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The Blu-ray looks really good, but still pales in comparison to the exquisite 4K UHD disc. Colors are subtle and nuanced throughout, with a murky and sandy look that mixes blue/grays and dusty colors equally. Night time or darkness enshrouded scenes are copious, and I noticed that the disc struggled with some of it. There’s a few grain spikes, and the detail levels during the darker shots (such as when the Benegesserit are making plans with the Harkonnens) I noticed some mild smearing. However, this is still an excellent looking release, with great detail levels, minimal banding and will certainly show off your home theater system quite well.










Audio: :5stars:
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Just as impressive is the Dolby Atmos mix found on both the 4K UHD and Blu-ray discs. The video was a show stopper, but the audio simply tears down the walls. This is one of the most dynamic and vibrant sounding mixes that I’ve heard. The opening scenes with Paul and Leto on the cliff showcase whispering winds that flicker from one end of the surround setup to the other, but when the powerful score and action starts kicking up later in the film it will bring you to your knees. The hummingbird jumpers that they use to get around with pulsates and throbs with visceral energy, and the bass response is absolutely absurd at times. I’m not talking over cooked hot bass, but really smooth, REALLY powerful, and also really balanced in how its integrated with the rest of the film. Honestly, this is one of the single best mixes I’ve heard in years, with perfect dialog and a surround sound stage that is awe inspiring. The overheads get some nifty use during the battle, as well as during the worm encounter or anytime the jumpers come into play. Wowza.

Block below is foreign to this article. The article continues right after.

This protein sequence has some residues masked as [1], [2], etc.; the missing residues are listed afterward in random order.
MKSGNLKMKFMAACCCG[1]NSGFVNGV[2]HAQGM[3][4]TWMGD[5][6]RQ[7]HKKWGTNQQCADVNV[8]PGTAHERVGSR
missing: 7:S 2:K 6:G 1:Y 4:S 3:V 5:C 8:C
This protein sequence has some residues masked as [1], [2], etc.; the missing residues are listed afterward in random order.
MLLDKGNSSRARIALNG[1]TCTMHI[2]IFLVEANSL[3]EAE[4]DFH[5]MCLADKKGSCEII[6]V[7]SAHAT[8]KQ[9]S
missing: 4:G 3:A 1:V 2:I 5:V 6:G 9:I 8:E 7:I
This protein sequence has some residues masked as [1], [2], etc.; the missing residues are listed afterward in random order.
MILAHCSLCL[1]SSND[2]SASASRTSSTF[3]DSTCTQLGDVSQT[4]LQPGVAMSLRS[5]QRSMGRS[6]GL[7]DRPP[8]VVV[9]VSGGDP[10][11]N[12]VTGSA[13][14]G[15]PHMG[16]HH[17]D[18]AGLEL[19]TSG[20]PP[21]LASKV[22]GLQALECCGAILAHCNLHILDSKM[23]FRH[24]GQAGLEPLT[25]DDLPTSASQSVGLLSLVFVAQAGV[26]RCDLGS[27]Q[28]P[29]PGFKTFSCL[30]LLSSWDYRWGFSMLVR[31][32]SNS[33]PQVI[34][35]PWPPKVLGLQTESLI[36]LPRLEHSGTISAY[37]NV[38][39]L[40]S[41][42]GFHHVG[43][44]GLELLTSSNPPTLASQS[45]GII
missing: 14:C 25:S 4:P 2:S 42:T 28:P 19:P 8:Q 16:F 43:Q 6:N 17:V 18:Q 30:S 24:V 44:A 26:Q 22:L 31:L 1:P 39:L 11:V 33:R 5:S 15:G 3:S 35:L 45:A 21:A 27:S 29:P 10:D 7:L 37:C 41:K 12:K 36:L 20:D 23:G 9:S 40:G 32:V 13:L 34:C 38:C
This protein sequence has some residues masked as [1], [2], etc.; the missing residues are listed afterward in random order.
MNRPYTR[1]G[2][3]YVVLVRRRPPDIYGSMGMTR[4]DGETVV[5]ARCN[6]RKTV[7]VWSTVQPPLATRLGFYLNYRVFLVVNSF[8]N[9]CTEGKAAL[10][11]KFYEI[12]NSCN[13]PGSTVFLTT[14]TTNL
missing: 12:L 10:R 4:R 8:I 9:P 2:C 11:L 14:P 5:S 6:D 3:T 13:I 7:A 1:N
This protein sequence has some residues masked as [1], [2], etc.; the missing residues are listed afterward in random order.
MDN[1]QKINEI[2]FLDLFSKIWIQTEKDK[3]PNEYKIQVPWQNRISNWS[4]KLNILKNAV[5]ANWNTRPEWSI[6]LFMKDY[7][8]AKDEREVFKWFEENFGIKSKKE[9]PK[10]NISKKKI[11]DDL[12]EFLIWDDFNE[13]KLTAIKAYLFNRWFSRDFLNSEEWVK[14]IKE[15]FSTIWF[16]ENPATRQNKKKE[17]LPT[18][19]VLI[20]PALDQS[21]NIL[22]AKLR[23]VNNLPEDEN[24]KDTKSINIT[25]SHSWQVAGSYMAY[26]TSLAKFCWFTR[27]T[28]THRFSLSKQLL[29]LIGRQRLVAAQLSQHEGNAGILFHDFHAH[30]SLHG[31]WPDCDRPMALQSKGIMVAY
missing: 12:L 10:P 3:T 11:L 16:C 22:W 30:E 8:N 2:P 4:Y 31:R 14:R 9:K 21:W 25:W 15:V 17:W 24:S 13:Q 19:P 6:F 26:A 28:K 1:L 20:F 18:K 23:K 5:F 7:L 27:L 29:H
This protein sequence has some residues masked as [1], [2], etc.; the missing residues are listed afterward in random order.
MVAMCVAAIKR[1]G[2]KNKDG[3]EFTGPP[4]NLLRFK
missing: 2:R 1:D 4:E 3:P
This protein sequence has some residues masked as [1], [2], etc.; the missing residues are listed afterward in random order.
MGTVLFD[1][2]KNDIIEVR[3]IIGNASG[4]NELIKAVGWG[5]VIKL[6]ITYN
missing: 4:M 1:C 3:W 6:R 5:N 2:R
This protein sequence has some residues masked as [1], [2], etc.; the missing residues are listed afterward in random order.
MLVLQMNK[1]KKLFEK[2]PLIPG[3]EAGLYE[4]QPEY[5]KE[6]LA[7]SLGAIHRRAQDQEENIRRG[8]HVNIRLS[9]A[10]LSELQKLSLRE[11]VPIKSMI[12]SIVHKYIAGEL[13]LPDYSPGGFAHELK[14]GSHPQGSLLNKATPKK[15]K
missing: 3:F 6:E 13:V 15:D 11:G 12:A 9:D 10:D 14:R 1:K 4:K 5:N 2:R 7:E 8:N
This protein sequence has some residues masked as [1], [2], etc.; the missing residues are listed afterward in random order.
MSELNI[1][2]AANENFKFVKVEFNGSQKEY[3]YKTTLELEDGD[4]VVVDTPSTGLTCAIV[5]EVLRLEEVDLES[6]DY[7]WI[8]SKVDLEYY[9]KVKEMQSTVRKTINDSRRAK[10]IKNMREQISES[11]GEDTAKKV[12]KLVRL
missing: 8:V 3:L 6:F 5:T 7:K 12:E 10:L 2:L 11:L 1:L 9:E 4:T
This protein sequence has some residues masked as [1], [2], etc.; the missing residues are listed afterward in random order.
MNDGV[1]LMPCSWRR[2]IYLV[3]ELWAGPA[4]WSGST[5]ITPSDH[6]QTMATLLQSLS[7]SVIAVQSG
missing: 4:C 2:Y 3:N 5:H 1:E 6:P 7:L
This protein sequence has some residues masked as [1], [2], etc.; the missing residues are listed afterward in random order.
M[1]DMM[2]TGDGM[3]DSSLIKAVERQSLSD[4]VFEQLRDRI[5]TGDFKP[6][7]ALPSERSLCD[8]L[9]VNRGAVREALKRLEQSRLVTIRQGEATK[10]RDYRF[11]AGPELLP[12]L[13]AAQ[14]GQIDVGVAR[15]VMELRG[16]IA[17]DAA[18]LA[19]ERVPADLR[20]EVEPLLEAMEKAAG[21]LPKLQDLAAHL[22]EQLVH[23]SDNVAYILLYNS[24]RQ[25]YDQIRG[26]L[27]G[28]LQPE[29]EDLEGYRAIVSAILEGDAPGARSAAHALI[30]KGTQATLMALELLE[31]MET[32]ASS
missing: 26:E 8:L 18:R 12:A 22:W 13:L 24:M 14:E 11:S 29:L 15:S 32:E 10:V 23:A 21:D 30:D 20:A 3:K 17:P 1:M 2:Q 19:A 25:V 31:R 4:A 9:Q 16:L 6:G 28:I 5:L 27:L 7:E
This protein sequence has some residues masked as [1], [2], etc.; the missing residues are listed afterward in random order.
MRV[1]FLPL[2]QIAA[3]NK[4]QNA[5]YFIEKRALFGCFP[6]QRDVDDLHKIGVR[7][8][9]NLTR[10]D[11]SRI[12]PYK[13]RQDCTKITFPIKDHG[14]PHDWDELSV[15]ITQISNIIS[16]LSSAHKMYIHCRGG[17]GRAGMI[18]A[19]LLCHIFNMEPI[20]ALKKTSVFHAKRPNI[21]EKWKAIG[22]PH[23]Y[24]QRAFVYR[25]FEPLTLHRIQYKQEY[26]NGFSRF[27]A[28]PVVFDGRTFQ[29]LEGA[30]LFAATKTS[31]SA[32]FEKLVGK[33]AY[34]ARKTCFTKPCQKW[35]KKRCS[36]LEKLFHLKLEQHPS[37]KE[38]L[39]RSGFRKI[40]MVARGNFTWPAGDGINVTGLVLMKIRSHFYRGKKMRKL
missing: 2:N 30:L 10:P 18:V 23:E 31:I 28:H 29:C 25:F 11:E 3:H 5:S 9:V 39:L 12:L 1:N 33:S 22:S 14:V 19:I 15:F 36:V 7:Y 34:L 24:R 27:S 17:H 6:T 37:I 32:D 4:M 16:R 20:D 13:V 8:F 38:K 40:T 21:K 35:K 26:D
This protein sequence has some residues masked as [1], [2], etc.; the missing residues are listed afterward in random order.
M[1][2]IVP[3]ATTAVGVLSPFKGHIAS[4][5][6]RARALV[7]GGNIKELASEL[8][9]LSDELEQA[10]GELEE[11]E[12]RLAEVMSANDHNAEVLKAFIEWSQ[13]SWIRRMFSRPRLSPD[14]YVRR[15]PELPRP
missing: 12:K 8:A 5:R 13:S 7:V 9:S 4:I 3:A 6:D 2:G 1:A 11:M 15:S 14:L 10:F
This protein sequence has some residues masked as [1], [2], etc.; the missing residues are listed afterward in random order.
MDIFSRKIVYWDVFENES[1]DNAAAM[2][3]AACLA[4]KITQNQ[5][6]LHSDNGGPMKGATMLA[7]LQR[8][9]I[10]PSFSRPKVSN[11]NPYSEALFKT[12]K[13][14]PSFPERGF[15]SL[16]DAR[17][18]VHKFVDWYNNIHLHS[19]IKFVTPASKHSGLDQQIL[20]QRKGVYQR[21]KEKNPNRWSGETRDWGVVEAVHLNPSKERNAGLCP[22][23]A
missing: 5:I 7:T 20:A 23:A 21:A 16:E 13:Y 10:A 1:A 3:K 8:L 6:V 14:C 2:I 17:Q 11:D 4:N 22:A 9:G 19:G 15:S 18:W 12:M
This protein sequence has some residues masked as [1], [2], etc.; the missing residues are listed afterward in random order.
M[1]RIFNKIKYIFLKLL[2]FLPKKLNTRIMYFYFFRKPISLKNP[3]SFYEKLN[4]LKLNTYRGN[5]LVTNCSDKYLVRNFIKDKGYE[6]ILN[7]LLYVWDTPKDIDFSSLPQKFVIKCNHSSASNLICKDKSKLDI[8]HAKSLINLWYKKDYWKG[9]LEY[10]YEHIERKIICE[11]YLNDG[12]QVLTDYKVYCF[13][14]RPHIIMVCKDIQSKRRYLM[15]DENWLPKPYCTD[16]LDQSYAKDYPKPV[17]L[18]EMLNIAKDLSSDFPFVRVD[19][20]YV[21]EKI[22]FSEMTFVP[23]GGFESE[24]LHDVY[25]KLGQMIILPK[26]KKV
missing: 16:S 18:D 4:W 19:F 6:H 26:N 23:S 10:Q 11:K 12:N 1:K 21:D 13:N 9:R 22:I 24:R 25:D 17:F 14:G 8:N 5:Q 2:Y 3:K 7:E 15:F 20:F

Extras: :3.5stars:
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• The Royal Houses

• Filmbooks: House Atreides
• Filmbooks: House Harkonnen
• Filmbooks: The Spice Melangelnside Dune - The Training Room
• Inside Dune: The Space Harvester
• Inside Dune: The Sardaukar Battle
• Building the Ancient Future
• My Desert, My Dune
• Constructing the Orniyhropters
• Designing the Sandworm
• Beware the Baron
• Wardrobe From Another World
• A New Soundscape













Final Score: :4.5stars: